Supper at the DuBaud household can leave a bad taste in your mouth. Denial of dinner service attacks are not uncommon, sarcastic barbs lurk behind every bib, and barring an intervention by my 12-year-old son Vermel's paramour Ammonia Blossom and school chum Jai Pegue (precocious gourmets both), dinner is likely to be of the TV variety. But last night I faced a new threat to our familial breaking of bread when the three youngsters announced they were launching a hunger strike.
The beneficiary of this appalling self-deprivation? Nothing so deserving as unemployed Sybase engineers or SyQuest refugees--instead, a hard cold ball of rock and ice.
"Dad, you gotta join our hunger strike," Vermel urged. "Pluto's about to be demoted to space junk and we have to save it.
"Besides," he added, eyeing me critically, "you could stand to lose a few more pounds."
Such are the slings and arrows I endure from my sharp-tongued issue. I pay it no mind, and even managed a moment of sympathy for the ill-fated ninth planet on the verge of astronomical impeachment.
Pluto isn't alone among heavenly bodies on the brink of dis-aster. Remember Katrina Garnett, top model (and CEO) of CrossWorlds? That Silicon Valley company sells software, but nobody knows what kind because all they can remember about the firm is its chief executive posing in a slinky black fabric swatch for a CrossWorlds ad that mentioned her line of work in teeny-tiny sideways print.
Ms. Garnett hasn't been minding the shop too closely of late, for the excellent reason that she's getting ready to give birth for the third time (not bad for a supermodel!). Hubby, CrossWorlds chairman and Venrock VC Terence Garnett has been overseeing operations, but company observers are wondering if this corporate family isn't getting dangerously dysfunctional.
Recent layoffs are old news already, but Skinformants have supplied an impressive list of additional high-placed departures, including the VP of business development, the CFO, and the controller. Soon to follow: the PR manager.
The dirt behind at least some of these departures is rumored to concern tension over the proper gourmet way of handling the books. Rumor has it that the CFO parted following some smokin' discussions about what exactly constitutes "reportable revenue."
"But the big dish is whether she or Terry is really running the company," we are Skinformed. "And whither the IPO?" (cackle)
While CrossWorlds crumbles, Upside humbles itself before potential buyer Business Week. Last week we reported that Upside's print arm was on the market. Fortune turned up its nose, but now we hear that Business Week is seriously sizing up the purchase.
Some are speculating that Biz Week wants to turn Upside mag--or its subscriber list, anyway--into a knock-off of Forbes's tech extra ASAP. The irony here is that Upside and Forbes courted each other over this same idea years ago, but negotiations fell apart.
Ever since we reported that Marc Andreessen was taking off, rumors have been floating our way suggesting that Marc is trying to work a deal to get all his Netscape stock vested out before the AOL merger is closed. This is what is known in the biz as a liquid diet: "He wants to leverage his position both from a liquid capital perspective, as well as get some more Skin in the game with AOL," reports our source. Ah, the price of being Skinny!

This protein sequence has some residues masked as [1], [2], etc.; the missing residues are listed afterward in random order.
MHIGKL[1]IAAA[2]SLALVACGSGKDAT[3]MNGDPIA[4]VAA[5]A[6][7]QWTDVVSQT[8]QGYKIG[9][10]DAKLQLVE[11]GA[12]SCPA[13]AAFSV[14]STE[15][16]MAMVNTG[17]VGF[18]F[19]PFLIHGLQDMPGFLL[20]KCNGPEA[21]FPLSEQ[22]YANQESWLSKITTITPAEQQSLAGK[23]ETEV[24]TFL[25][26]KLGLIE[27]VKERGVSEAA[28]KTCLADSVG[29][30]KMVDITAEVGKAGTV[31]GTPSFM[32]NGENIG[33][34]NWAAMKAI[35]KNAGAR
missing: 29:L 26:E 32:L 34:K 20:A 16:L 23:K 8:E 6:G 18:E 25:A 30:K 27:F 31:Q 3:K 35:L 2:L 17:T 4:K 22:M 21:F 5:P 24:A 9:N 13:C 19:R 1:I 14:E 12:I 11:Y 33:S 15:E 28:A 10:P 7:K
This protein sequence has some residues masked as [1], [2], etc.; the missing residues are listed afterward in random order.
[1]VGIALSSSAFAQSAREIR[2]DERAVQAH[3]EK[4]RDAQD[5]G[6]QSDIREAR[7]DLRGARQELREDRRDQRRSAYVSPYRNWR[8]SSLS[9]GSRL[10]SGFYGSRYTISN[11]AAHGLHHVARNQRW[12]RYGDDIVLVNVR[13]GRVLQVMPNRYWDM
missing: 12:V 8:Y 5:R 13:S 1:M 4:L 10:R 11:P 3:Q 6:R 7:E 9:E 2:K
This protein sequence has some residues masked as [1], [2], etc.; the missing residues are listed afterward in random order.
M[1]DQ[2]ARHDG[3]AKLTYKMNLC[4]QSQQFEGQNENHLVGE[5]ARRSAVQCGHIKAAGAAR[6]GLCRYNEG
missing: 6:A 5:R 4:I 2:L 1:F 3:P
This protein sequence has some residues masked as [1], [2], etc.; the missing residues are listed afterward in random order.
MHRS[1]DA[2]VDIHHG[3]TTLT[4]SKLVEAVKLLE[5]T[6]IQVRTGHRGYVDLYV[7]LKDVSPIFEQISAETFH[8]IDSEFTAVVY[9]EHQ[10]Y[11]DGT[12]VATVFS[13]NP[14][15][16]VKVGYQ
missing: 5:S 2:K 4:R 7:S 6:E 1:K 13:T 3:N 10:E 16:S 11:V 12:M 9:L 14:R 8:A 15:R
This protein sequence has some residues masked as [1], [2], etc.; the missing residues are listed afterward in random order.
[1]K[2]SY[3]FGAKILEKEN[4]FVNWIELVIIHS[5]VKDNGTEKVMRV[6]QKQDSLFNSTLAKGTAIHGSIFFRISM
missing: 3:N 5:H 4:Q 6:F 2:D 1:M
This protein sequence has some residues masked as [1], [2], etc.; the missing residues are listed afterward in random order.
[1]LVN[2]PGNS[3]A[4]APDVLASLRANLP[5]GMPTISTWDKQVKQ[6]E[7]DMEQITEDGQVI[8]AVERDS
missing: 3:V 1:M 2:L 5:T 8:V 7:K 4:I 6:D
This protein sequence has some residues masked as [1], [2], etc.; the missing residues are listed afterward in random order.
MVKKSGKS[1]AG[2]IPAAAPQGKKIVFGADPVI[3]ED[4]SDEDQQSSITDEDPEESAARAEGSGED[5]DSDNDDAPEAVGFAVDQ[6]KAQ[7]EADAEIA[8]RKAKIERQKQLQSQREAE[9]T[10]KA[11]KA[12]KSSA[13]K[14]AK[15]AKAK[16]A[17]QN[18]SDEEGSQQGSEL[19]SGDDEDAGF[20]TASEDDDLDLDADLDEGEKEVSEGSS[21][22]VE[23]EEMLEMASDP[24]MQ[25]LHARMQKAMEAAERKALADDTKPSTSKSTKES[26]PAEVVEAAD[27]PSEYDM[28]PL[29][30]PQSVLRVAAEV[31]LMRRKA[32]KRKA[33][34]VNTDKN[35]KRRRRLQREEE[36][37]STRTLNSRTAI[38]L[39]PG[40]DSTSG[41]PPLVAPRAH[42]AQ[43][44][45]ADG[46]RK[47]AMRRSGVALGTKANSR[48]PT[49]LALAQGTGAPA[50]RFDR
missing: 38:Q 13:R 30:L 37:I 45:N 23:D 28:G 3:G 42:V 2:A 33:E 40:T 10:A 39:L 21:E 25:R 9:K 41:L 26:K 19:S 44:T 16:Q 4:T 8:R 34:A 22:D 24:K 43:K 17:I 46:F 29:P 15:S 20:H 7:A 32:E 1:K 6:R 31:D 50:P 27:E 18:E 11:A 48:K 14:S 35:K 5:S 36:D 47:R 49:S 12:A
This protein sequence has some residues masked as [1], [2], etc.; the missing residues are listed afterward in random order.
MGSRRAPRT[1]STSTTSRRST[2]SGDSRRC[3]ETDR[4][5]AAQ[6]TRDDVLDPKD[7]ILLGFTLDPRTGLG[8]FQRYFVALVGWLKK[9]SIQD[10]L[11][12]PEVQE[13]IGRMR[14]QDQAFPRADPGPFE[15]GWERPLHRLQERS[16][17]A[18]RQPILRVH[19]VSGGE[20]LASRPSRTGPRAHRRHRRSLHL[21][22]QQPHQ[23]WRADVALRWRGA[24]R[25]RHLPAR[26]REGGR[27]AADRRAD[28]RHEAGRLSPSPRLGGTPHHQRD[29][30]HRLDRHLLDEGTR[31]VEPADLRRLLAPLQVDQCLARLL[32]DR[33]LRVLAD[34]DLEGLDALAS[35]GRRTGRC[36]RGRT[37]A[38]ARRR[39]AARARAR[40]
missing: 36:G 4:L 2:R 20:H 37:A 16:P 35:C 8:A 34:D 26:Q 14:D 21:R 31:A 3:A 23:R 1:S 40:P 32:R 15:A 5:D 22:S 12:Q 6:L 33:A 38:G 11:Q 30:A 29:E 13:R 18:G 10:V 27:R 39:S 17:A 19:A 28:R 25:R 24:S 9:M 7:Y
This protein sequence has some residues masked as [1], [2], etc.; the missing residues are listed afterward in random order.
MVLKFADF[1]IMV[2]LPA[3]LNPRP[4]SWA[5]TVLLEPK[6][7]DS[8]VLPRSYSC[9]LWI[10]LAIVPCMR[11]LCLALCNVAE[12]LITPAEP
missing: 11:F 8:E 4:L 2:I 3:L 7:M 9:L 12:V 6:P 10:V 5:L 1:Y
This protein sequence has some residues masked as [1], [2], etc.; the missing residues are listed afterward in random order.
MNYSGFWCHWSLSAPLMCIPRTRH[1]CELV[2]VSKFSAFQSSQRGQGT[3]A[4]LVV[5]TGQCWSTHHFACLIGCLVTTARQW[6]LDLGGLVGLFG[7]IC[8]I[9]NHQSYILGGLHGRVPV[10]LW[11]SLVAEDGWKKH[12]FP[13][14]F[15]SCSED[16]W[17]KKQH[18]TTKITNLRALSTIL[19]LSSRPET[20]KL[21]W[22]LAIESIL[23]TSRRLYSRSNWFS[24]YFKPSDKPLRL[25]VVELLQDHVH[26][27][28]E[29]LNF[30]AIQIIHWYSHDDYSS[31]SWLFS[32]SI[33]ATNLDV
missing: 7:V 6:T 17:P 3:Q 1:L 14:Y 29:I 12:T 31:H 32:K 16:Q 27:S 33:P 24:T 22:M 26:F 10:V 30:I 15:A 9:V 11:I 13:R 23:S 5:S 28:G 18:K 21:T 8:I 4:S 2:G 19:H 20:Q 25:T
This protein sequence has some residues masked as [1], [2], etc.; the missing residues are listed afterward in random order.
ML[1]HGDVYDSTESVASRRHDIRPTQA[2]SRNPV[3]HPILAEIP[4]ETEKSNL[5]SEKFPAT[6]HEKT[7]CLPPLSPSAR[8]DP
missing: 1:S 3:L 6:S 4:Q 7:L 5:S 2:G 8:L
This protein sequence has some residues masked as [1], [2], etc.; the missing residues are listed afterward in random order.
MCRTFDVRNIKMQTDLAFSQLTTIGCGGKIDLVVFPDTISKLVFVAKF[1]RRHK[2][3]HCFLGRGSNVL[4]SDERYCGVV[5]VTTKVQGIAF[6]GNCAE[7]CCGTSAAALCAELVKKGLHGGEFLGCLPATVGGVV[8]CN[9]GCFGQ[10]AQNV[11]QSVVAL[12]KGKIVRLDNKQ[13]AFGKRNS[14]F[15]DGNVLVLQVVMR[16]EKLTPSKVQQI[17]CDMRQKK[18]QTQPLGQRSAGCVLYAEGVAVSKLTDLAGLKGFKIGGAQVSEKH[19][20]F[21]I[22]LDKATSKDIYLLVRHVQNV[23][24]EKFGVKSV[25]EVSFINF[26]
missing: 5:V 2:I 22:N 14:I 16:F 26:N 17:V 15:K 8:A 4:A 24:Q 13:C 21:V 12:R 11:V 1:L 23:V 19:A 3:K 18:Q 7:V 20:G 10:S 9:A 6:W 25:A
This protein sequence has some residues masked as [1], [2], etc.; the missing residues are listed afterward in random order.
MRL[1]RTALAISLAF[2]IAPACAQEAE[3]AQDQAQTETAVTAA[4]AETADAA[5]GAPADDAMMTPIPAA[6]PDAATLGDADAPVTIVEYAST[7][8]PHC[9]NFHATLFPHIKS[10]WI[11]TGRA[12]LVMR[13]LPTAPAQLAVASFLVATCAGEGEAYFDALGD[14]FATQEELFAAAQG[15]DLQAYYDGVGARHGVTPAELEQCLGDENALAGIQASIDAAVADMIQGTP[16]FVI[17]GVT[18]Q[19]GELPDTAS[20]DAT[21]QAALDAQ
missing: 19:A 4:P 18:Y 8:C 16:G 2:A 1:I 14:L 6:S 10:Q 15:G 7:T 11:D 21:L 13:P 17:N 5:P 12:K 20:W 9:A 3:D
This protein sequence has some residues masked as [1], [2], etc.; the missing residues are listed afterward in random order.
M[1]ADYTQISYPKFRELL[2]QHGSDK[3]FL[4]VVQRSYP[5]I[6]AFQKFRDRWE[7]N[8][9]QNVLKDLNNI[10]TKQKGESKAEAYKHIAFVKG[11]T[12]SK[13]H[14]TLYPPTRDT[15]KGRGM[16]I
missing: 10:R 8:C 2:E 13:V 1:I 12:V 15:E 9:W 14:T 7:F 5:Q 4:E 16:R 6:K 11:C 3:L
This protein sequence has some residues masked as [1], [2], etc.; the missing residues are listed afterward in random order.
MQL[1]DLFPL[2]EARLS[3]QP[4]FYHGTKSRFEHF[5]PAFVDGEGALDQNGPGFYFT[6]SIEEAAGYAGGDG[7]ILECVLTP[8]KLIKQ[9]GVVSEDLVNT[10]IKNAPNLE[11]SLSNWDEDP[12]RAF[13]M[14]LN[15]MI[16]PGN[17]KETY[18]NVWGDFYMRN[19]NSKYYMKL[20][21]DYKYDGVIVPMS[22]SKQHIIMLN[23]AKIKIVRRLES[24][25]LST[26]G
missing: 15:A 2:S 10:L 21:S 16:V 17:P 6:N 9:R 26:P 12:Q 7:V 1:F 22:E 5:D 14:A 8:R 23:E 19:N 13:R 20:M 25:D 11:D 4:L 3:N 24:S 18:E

Y2K alarmists are storming the Rumor Mill! On seeing last week's column dated "December 14, 1998," reader Curt Tucker asks, non-verbosely, "Rumor Mill not Y2K-1 compliant?" Yes, compliant, just a little hung over...but has Y2K-1 hit the Dow Jones newsroom? "The Dow Jones News Service this morning told StorageTek that it found StorageTek's October 1998, third-quarter earnings on the company's Web site and mistakenly wrote headlines and stories early this morning based on that three-month-old report," reports BusinessWire. Whoops! Well, you know what they say about the reliability of information you find on the Web...
More Y2K, OK? One reader wants to know why the term "doomsdate" has not taken off for the start of the faux-millennium...and yet another wants me to apprise you all of the Y2K pins for sale on the Web. "Wear the countdown to Y2K on your coat, jacket, shirt, sweater, etc," he spams me. Will do, but will they still work in 343 days?
While I'm plugging products, you might find excellent Valentine's Day gifts for geeks at TheSmokingGun.com, which is vending T-shirts with Bill Gates's mug on them. Literally his mug (check out the last item here).
Honestly, I don't know why people are so intent on bashing Bill. Have we all forgotten the many millions he pledged to international child immunization efforts, a whopping sum that, according to this week's Harper's Index, represents 0.0017 percent of his fortune?
I've finally found some appropriate bedtime reading for Vermel, who will doubtless be sleepless with hunger and plotting his escape to McDonald's by the time I tuck him in. This passage from Brit Martin Amis's 1995 novel The Information should prove apt music to accompany the growls emanating from my son's stomach:
"One must never mock the afflicted, of course, but Pluto really is an awful little piece of shit. Jupiter didn't make it as a star; Pluto didn't even make it as a planet. Tenuous atmosphere, a crust of ice (300 miles deep), and then rock. Pluto's mass is about a fifth of the mass of our moon, and its moon, Charon (another toilet), is half as small again. There are no rings, so Charon is no shepherd: he is a ferryman, ferrying the dead to Pluto's underworld."
There's more, but sticklers will remind me that I'm off-topic again. Help me keep my mind on my job and send me some rumors.